• Information literacy in the corporate environment: Teaching the scientist, engineer, and business professional. Invited lecture presented to a graduate information literacy class, School of Library and Information Science, Indiana University. Bloomington, Indiana.

      Frey, Susan (2009-07-22)
      Slides to a lecture given to library science graduate students on teaching information literacy in the corporate environment from an academic librarian who had served in industry during her career. Observations on the difference behaviors of expert versus novice researchers, plus disciplinary differences in information seeking behavior are covered.
    • Improving student performance: Embedding your campus library in your online courseware. Poster presented at the eleventh Teaching and Learning with Technology national conference. Lafayette, Indiana.

      Frey, Susan (2009-08-26)
      For faculty teaching online classes requiring research assignments, providing appropriate library support becomes a problem. Many students naively turn to freely available internet resources, such as Google, when working on their assignments. But such tools do not always offer the appropriate scholarly information that they require. To assist students with their research, faculty often counsel them to visit the campus library where the librarian will help them navigate a bewildering array of free and proprietary databases. But providing an equivalent level of personal research support to online students can be challenging. Traditional library services to online learners include access to remote databases, online tutorials, and interlibrary loan. But the presence of the librarian as a concerned and caring guide is often missing in online courses. Research suggests that many faculty believe that integrating library resources and services into their online courseware is a burden. This misconception is usually held by those who are unaware of the types of services available to them. In most universities and colleges throughout the United States and the United Kingdom librarians support faculty with their online teaching by relieving time pressures and assisting in publishing and technology issues. These practices go way beyond inserting a link to the library’s homepage on a course management system, but focus instead on creating student-centered, customized online research experiences that improve student performance. At Indiana State University (ISU), librarians assist faculty in building their Blackboard courses. We perform a variety of functions such as creating customized tutorials and guides, participating in online discussion forums, video conferencing, and providing point-of-need research counseling by monitoring discussions and following class assignment schedules. We strive to become an unobtrusive but accessible presence in the online teaching environment. Experience has shown that our faculty see our services as valuable and time saving, while students express appreciation for our assistance. This poster presentation will provide a brief summary of research into library services in distance education paying particular attention to the concept of the embedded library and student performance. Specific examples of how ISU librarians are assisting faculty with their online teaching will be provided. Attendees will walk away with a greater understanding of what their campus library can do to help them build and manage their online courses.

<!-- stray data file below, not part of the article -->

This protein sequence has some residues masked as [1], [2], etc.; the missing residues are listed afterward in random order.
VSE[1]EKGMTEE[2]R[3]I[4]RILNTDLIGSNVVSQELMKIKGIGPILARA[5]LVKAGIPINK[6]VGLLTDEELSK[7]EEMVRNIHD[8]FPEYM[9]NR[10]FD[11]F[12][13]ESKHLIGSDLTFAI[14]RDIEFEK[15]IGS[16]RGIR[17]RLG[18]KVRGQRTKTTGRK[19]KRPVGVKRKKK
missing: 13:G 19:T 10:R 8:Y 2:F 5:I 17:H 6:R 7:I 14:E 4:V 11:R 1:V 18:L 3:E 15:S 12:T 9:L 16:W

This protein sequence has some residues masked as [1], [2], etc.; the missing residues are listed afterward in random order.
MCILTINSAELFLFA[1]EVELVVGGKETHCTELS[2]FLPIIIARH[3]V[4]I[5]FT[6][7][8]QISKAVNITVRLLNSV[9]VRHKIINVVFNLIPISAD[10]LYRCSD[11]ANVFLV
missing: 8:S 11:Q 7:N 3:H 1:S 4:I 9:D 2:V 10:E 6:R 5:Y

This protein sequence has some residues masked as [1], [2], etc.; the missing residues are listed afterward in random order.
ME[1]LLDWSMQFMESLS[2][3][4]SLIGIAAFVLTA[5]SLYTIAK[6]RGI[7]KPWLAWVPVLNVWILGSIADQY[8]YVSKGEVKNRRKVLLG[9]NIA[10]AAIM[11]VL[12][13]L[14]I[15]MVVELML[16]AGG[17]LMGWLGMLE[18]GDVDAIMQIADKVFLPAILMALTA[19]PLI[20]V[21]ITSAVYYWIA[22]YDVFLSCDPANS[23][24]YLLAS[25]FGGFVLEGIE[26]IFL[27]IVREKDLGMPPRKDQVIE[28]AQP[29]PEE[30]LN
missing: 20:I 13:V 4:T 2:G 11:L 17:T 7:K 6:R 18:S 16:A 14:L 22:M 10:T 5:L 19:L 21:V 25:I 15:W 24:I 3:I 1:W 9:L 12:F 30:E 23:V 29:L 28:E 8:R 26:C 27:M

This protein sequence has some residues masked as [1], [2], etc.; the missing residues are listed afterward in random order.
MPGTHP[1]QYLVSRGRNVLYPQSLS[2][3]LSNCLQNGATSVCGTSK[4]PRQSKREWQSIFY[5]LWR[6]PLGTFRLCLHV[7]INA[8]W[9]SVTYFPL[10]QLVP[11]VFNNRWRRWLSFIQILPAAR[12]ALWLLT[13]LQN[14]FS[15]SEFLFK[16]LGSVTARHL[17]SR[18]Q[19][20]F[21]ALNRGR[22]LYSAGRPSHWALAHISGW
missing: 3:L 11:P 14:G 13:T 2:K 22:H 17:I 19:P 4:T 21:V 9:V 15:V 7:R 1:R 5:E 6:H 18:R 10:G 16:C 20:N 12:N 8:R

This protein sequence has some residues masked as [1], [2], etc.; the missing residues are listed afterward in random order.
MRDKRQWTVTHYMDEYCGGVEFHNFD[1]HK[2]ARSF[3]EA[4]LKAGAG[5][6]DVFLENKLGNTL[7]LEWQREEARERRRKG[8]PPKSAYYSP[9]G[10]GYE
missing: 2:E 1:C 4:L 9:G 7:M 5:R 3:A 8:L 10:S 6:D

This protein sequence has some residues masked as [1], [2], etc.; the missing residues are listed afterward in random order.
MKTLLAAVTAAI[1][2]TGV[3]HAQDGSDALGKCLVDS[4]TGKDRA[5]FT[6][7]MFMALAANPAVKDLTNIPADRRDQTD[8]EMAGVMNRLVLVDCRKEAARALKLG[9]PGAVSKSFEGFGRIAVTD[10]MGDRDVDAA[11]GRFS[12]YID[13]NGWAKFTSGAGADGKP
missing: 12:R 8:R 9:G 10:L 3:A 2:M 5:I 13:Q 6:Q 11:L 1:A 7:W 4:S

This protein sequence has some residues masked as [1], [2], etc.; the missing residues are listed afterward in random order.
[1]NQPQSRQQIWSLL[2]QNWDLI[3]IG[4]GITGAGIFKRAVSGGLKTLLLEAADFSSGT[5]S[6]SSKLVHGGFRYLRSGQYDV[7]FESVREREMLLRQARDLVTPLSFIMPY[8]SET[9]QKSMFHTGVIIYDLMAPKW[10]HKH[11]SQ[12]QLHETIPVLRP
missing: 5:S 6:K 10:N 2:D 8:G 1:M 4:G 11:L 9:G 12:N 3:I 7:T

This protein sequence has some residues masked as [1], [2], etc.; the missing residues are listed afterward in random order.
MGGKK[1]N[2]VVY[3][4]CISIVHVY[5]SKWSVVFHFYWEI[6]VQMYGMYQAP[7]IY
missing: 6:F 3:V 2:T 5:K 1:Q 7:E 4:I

• The Library As “Third Place” in Academe: Fulfilling a Need for Community in the Digital Age